He found reporters assigned to military units as part of its “embedded journalists” program were responsible for 71 percent of the stories on the front pages of major newspapers and 69 percent of stories inside the main news sections. Far less prominent were stories written by journalists from those same papers who were based in Baghdad or not part of the embedded journalist program.
Only 12 percent of the stories by embedded journalists reported civilian fatalities compared to half of those written by reporters stationed in Baghdad. These independent reporters were able to provide “the most balanced coverage of the war” because of their access to both soldiers and Iraqis, Linder suggested.
USA Today made the most prominent use of stories by embedded reporters, with 100% of its Iraq articles during the study period coming from embedded reporters, reported Linder, a sociology graduate student who presented his findings last week at the American Sociological Association meeting in Montreal .
A majority of stories (55%) in the Washington Post came from its embedded reporters. Just over a third (37%) of the articles in the New York Times were written by staffers traveling with the troops while about half (52%) were from its independent reporters, Linder claimed.
“People do ask whether embedded reporters are less objective and can provide neutral reporting,” Linder said in a statement released by Penn State. “But the question may really be whether embedded reporters had the access or opportunity to talk with people other than soldiers.”
Want to lose weight? Turn off the television and take a nap.
That’s what University of Michigan’s Michael Sivak found when he studied the relationship between sleeping, eating and obesity.
Sivak said a person who sleeps seven hours a night and consumes 2,500 calories during the rest of the day can trim 147 calories simply by replacing an hour of “inactive wakefulness” with an hour more of sleep — or about 14 pounds a year.
Sivak found that people tend to chow down during these periods of wakeful inactivity. Each additional hour of sack time reduces caloric intake by about 6 percent, he reported in the latest issue of Obesity Reviews.
Who Would Have Thought?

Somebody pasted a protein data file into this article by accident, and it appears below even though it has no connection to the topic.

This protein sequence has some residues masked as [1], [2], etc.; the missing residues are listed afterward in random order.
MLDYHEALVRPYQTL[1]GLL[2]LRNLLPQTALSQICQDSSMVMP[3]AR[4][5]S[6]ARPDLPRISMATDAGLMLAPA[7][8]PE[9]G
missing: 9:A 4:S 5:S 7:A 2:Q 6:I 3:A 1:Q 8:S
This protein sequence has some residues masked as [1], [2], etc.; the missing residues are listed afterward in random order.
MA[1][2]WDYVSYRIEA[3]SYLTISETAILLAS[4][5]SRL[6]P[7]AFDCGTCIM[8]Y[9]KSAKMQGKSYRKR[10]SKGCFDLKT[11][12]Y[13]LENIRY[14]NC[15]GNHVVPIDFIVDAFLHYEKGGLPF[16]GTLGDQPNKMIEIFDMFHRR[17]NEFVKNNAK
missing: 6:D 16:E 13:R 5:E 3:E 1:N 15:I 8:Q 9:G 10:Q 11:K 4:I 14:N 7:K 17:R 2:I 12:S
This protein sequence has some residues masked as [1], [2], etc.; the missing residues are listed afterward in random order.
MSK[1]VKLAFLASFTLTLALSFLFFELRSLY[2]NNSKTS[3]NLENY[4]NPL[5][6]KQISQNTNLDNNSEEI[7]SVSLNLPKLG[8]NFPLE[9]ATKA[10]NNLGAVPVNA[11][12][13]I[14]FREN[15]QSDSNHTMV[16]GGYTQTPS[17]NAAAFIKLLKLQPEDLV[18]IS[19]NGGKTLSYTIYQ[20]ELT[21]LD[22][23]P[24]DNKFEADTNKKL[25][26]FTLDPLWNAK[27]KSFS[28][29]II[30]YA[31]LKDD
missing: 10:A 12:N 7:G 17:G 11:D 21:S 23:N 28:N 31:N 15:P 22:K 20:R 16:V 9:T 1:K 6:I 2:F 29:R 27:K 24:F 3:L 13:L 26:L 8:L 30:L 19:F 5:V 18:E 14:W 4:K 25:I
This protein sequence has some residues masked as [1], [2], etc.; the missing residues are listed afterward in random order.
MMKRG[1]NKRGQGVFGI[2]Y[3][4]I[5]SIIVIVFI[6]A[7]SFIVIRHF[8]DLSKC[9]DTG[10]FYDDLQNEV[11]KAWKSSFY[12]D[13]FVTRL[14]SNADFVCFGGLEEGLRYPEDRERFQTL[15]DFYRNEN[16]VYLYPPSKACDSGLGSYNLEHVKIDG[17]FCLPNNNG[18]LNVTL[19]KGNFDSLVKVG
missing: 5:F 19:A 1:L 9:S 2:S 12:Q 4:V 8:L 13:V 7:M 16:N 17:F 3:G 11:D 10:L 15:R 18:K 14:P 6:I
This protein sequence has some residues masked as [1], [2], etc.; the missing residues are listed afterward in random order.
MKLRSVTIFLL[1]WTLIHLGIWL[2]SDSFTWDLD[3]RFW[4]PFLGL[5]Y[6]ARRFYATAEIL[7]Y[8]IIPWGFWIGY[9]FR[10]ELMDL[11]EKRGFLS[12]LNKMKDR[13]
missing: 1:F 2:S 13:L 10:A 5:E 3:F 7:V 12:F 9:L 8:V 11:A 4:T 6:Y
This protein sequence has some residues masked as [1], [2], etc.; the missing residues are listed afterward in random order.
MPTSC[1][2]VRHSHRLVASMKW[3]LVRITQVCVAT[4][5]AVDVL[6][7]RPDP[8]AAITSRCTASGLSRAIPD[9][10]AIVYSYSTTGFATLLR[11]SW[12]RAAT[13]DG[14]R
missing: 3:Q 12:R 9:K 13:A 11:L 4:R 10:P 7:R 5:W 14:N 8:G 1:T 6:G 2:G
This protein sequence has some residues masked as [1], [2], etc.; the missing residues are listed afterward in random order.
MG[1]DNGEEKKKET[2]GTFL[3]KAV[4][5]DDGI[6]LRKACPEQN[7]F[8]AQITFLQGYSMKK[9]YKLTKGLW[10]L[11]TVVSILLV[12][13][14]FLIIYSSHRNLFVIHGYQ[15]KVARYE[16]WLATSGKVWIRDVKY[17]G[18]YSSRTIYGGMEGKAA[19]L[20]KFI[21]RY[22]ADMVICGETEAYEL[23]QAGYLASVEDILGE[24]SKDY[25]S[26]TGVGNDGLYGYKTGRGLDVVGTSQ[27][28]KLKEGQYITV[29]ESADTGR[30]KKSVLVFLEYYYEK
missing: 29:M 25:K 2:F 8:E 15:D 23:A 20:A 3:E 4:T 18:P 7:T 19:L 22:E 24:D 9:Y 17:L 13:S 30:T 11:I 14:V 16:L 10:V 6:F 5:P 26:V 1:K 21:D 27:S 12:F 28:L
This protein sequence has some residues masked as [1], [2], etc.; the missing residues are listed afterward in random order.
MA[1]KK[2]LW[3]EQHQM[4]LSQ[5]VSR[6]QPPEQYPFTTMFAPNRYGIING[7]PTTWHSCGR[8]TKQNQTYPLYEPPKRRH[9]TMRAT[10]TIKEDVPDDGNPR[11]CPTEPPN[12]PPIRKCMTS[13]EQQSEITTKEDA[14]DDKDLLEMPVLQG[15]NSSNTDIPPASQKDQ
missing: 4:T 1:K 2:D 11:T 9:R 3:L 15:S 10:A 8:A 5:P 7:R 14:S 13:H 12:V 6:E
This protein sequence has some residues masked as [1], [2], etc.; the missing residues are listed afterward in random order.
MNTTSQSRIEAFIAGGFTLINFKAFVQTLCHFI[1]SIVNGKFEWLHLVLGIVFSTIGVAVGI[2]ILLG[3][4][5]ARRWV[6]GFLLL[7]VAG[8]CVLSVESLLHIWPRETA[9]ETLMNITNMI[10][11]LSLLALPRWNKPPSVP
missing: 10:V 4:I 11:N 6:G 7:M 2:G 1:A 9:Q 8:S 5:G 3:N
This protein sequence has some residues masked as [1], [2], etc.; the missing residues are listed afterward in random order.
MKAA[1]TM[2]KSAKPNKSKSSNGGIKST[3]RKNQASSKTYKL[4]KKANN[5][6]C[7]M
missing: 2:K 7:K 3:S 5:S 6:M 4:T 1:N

Lonely People and French Names
“Alone but Feeling No Pain: Effects of Social Exclusion on Physical Pain Tolerance and Pain Threshold, Affective Forecasting and Interpersonal Empathy” by C. Nathan DeWall and Roy F. Baumeister. Journal of Personality and Social Psychology Vol. 91 No. 1. Florida State University psychologists administered a personality test to students and those who were falsely told the results predict “they will most likely end up alone in life” were subsequently able to withstand higher levels of physical pain and were less sympathetic to others than students who were told nothing or informed their results suggest they were accident-prone.
“Exposure to foreign media and changes in cultural traits: Evidence from naming patterns in France” by Anne-Célia Disdier, Keith Head and Thierry Mayer. Centro Studi Luca d’Agliano, University of Milano Working Paper No. 213. French and Canadian researchers find that French parents increasingly are naming their children after French and international media celebrities, which is why “Kevin” was the number one name for French boys in 1990, the same year as Kevin Costner’s “Dances With Wolves” was an international hit and why the names “Brandon,” “Brenda” and “Dylan” soared in popularity in the mid-1990s after the television show Beverly Hills 90210 was introduced in France.
Richard Morin is a senior editor at the Pew Research Center. Versions of this column appear on washingtonpost.com and on the Pew Research Center web site.